Asserting that dissenting voices would not be silenced, Kerala Chief Minister Pinarayi Vijayan gave away the awards to winners at the 24th International Film Festival of Kerala (IFFK), on December 13, the concluding day. Without mentioning the controversial Citizenship (Amendment) Act, he said that India would not remain silent before anti-democratic forces.
The winner of this year's Suvarna Chakoram -- the biggest award at the fest -- went to the Japanese film They Say Nothing Stays The Same.
The film tells the story of Toichi (Akira Emoto), an old boatman who has ferried people across the river for decades. One day he fishes out a girl from the river, and slowly a bond develops between them.
The second biggest award, Rajatha Chakoram for Best Director, went to Allan Deberton, for the Brazilian film Pacarrete, about an old ballet dancer, stubborn in her ways, and proud about her art.
The Rajatha Chakoram for Best Debut Director went to Cesar Diaz for Our Mothers, a film from Guatemala in which an anthropologist goes in search of his missing father.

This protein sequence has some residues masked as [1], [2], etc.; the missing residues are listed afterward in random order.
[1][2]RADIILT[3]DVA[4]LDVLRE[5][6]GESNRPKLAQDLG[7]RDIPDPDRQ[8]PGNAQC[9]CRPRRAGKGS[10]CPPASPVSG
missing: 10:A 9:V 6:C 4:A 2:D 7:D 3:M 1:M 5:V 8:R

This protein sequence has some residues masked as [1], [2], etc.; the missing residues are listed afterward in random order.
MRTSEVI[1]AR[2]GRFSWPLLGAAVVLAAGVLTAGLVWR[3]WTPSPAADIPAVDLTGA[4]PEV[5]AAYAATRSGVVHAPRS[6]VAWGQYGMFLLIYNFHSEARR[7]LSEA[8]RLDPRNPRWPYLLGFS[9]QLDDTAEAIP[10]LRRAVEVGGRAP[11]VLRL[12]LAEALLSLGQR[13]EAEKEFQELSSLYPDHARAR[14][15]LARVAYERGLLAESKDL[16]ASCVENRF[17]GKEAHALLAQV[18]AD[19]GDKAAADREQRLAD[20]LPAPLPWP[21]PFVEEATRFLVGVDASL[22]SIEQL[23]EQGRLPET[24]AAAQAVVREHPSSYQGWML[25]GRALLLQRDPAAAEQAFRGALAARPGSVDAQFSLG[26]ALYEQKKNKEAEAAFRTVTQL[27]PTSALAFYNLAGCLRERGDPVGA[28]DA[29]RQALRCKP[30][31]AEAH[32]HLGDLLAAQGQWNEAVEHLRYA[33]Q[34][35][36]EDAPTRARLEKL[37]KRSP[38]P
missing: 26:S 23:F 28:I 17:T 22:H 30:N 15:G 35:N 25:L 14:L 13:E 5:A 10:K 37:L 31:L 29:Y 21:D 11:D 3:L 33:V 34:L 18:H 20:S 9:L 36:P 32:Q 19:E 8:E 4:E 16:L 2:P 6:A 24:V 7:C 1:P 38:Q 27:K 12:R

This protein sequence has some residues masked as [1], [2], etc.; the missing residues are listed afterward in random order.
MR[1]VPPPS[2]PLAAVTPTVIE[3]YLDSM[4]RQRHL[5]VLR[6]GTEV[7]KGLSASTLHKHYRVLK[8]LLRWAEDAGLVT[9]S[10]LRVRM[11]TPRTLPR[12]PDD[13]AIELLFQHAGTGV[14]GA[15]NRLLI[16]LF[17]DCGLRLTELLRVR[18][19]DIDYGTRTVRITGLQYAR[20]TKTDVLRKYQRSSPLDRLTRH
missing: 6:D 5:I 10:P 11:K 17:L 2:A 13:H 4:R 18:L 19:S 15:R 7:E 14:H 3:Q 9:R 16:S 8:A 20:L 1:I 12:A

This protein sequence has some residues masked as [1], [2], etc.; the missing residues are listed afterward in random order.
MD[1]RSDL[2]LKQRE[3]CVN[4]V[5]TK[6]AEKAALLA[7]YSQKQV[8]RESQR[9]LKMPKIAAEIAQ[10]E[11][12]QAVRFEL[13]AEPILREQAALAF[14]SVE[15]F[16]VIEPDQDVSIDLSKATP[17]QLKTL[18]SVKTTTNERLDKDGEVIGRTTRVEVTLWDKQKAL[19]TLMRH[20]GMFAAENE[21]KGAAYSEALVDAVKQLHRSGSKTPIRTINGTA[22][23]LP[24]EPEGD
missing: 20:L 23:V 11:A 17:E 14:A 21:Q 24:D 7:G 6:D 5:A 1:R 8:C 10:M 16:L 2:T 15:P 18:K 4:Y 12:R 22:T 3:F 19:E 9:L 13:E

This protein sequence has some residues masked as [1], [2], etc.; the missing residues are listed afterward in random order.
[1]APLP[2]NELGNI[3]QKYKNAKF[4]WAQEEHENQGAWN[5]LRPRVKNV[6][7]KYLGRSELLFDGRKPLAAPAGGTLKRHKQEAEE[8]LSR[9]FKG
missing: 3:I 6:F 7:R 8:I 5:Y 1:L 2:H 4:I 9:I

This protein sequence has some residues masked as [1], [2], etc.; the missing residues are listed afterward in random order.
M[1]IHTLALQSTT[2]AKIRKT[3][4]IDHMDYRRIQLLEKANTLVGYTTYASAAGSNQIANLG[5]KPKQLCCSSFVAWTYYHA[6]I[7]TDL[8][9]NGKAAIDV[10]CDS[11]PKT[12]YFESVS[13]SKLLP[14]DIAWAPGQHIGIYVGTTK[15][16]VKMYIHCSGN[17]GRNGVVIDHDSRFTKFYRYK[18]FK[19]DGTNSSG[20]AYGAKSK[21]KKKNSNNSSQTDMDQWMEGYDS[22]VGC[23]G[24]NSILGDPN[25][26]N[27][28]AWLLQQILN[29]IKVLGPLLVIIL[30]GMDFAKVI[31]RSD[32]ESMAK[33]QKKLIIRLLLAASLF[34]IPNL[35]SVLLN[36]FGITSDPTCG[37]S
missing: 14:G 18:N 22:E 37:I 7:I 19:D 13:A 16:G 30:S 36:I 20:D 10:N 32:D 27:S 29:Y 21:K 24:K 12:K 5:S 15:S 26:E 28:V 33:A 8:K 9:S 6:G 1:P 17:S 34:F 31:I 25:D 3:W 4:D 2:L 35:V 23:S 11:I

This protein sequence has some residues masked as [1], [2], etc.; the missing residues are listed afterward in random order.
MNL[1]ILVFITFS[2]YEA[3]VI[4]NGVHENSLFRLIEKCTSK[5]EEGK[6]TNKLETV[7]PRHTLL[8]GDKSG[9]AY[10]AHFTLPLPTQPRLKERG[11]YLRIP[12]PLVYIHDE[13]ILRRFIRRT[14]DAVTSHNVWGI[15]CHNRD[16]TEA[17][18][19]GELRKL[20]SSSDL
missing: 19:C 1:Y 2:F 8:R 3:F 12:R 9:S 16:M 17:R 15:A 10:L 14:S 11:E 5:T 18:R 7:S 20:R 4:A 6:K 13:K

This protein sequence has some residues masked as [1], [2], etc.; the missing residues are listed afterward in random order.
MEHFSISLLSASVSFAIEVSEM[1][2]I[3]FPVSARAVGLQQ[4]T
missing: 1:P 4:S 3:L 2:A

The Lifetime Achievement Award this year was presented to Fernando Solanas, a veteran filmmaker from Argentina, who makes films of resistance.
The audience poll for Best Competition film was won by Lijo Jose Pellissery's Jallikattu. The film also won special mention in the Competition section.
Malayalam films Pani (FIPRESCI), Veyilmarangal (NETPAC) and Kumbalangi Nights (NETPAC Special Mention) won awards.
The FIPRESCI award for the best film in Competition went to Camille, based on the real life story of a French photojournalist, killed while covering the civil war in the Central African Republic.
Indian film Aani Maani, on a kebab seller’s struggles, won the NETPAC award for the Best Asian film. It also won the newly constituted KR Mohanan Endowment Award for Best Debut Director from India.